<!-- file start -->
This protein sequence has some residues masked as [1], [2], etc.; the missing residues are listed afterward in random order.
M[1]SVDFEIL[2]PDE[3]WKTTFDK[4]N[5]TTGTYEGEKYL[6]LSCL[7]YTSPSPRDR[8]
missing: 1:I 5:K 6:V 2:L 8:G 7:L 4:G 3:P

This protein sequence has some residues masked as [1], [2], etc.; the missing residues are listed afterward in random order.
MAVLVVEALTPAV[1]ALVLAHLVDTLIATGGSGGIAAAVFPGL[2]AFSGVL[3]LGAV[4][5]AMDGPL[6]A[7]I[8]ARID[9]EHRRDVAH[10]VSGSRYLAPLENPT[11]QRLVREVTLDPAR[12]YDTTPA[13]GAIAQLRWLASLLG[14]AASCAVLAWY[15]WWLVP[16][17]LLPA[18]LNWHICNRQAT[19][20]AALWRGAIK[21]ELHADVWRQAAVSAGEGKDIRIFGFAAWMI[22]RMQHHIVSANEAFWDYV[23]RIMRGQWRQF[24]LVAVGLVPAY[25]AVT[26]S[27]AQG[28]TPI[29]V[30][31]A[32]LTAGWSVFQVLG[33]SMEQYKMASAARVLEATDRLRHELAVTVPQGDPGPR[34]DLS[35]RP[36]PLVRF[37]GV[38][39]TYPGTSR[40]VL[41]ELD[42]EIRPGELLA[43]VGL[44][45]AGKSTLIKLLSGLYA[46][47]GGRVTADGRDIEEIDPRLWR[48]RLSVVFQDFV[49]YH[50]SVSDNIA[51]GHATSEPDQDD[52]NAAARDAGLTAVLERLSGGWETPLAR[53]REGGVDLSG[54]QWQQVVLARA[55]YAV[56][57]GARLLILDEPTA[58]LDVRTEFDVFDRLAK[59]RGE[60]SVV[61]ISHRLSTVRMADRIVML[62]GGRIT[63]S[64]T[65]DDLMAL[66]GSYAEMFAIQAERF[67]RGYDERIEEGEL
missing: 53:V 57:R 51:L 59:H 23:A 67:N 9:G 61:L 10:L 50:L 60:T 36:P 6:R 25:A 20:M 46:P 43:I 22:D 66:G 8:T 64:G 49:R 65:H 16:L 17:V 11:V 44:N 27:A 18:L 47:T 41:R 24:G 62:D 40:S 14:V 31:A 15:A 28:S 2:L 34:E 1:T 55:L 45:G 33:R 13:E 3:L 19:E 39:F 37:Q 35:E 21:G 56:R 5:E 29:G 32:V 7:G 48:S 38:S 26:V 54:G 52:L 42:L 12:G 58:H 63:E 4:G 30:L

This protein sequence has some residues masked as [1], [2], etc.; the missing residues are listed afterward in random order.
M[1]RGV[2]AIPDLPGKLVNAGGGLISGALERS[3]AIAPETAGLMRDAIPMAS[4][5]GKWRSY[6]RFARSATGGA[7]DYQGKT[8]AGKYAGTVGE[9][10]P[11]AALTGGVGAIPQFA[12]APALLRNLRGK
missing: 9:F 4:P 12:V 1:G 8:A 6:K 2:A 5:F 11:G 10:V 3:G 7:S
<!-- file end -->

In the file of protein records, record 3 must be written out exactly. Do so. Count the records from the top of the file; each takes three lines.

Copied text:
This protein sequence has some residues masked as [1], [2], etc.; the missing residues are listed afterward in random order.
M[1]RGV[2]AIPDLPGKLVNAGGGLISGALERS[3]AIAPETAGLMRDAIPMAS[4][5]GKWRSY[6]RFARSATGGA[7]DYQGKT[8]AGKYAGTVGE[9][10]P[11]AALTGGVGAIPQFA[12]APALLRNLRGK
missing: 9:F 4:P 12:V 1:G 8:A 6:K 2:A 5:F 11:G 10:V 3:G 7:S